1. Yeah, I notice a pattern: Whenever there’s a Democrat in the White house, Democrats are relentless in their determination to see no evil.

    Oh, and they didn’t impeach a President for having sex with an intern. If you don’t believe me, look up the bill of particulars. Not a thing in there about sex with an intern. But I suppose Democrats are going to be forever relentless about peddling that line, too.

    1. OK, Brett, please remind us of how the Democrats saw evil in the attacks under Republican presidents when these embassy attacks occurred, mentioned in the link:

      Karachi 6-15-02 10 killed, 51 injured
      Uzbekistan 7-13-04 5 killed
      Yemen 9-17-08 10 killed
      Beirut 4-18-83 60 killed

      You may remember the political hay they made out of it; pray provide us with the links to those hearings convened by Democrats in Congress.

      1. the redoubtable mr bellmore isn’t likely to answer a question such as that. he’s more likely to provide his favorite answer to such direct and pointed question: silence.

        i’d like to ask him about those impeachment hearings for gwb over his lies and misconduct surrounding the invasion and occupation of iraq, or the impeachment hearings for ronald reagan over the misconduct and crimes against humanity perpetrated by his white house against the peoples of central america. i’d like to ask him to point to those examples of overreaching by democrats in congress. but i won’t; for i know that, just like the silence that greeted my request for all those msm accounts describing gwb as an addict, my request would once again be greeted by silence. it is, indeed, remarkable that mr. bellmore is so notable for his silences despite his loquacity.

      2. Other lethal attacks from the same link included Jidda, Saudi Arabia, 12-6-04, 8 dead and Damascus 9-13-06 with one dead. Attacks without fatalities in Serbia 2008 and Athens 2007 could be noted as well.

        In each of those attacks on our embassies during Republican administrations, Democrats saw the incidents as attacks on us, not as scandals by us. Their response was to rally round the flag when the attacks became known.

        The two parties are made from different political DNA. The evidence for this difference is overwhelming.

    2. Brett seems even angrier since November 6 than he was before, one content-free rant after another…sad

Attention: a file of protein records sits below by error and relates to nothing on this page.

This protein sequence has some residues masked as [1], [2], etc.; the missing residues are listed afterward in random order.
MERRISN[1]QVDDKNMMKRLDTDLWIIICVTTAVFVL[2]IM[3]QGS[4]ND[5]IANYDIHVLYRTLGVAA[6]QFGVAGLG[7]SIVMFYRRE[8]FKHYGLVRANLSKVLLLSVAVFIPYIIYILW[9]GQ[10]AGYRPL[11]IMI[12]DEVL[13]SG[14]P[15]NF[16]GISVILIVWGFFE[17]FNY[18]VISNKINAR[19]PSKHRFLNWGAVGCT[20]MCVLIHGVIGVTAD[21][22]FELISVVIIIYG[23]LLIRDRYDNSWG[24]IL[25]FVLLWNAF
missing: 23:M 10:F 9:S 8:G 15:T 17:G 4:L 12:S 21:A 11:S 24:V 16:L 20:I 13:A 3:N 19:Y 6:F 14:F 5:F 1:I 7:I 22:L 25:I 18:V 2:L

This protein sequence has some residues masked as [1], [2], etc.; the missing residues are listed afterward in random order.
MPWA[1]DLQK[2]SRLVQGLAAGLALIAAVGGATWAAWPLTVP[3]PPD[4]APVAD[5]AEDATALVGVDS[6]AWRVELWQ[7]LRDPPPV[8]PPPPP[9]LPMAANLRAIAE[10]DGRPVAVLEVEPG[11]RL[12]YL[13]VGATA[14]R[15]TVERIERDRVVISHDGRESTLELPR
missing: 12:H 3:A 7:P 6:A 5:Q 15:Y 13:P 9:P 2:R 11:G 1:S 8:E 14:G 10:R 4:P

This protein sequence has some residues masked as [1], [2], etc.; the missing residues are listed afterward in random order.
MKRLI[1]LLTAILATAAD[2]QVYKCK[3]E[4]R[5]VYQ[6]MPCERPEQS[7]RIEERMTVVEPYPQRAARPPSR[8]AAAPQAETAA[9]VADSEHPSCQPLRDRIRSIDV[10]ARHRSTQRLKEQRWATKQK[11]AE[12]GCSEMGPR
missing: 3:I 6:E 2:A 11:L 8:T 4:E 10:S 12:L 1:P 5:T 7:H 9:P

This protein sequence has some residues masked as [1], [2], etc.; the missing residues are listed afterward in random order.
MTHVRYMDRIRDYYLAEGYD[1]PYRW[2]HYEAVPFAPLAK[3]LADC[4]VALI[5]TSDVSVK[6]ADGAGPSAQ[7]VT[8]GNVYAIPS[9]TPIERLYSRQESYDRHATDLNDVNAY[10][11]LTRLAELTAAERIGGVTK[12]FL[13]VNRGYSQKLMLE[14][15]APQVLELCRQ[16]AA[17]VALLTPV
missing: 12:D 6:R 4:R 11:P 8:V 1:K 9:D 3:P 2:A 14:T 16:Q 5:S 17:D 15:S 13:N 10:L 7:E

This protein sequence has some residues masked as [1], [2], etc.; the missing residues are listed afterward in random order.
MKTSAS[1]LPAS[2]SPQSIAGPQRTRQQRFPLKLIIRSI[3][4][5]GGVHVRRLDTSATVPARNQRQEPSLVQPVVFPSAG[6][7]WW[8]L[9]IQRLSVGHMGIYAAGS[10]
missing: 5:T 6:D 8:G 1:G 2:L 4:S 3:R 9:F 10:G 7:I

3. No, Brett. It’s just that the GOP is relentless in its attempts to make minor and fairly routine diplomatic occurrences into inflated lies. These are non-issues that, in their particulars, did not involve the president. And yet he is willing to take full responsibility for them. This strikes me as the mark of a true leader. Not a scapegoating reprobate like Cheney, an intellectually underpowered swaggerer like Bush, or a cardboard cipher like Romney. Our president admits when he, or his administration, is wrong, and then takes responsibility and attempts to repair the issue.

      But ultimately you’re just feeling sour because your brand lost–and will continue losing for the foreseeable future, because its ideas are unpopular and wrong.

      1. NOoooo!!! that’s not what Brett thinks at all!

        Remember, BRETT is the one TRUE conservative and he expressly has disavows Cheney, Bush, Romney, and … ahhh … basically all the others who manage to rise to power as the official representatives of the views of his side of the aisle.

    4. Brett’s right. The impeachment wasn’t about “sex” with an “intern.” It was about “the nature and details of his relationship” with a “subordinate Government employee.” So there.

      1. The exact quote is “President provided perjurious, false, and misleading testimony to a Federal grand jury concerning the nature and details of his relationship with a subordinate government employee”. Reads a little different now, doesn’t it?

        Just another futile attempt to keep this community reality based….

        1. Your quotation isn’t any more “exact” than mine. It’s more complete, of course—but in that respect apropos of nothing, since I was simply addressing those phrases that were relevantly analogous to the terms Brett said weren’t to be found.

          Aside from which, the legal hook used to bring a charge is not necessarily what a case is “about.”

          So I give you your “futile,” and perhaps your “attempt,” but I’m afraid the rest of your description is wanting.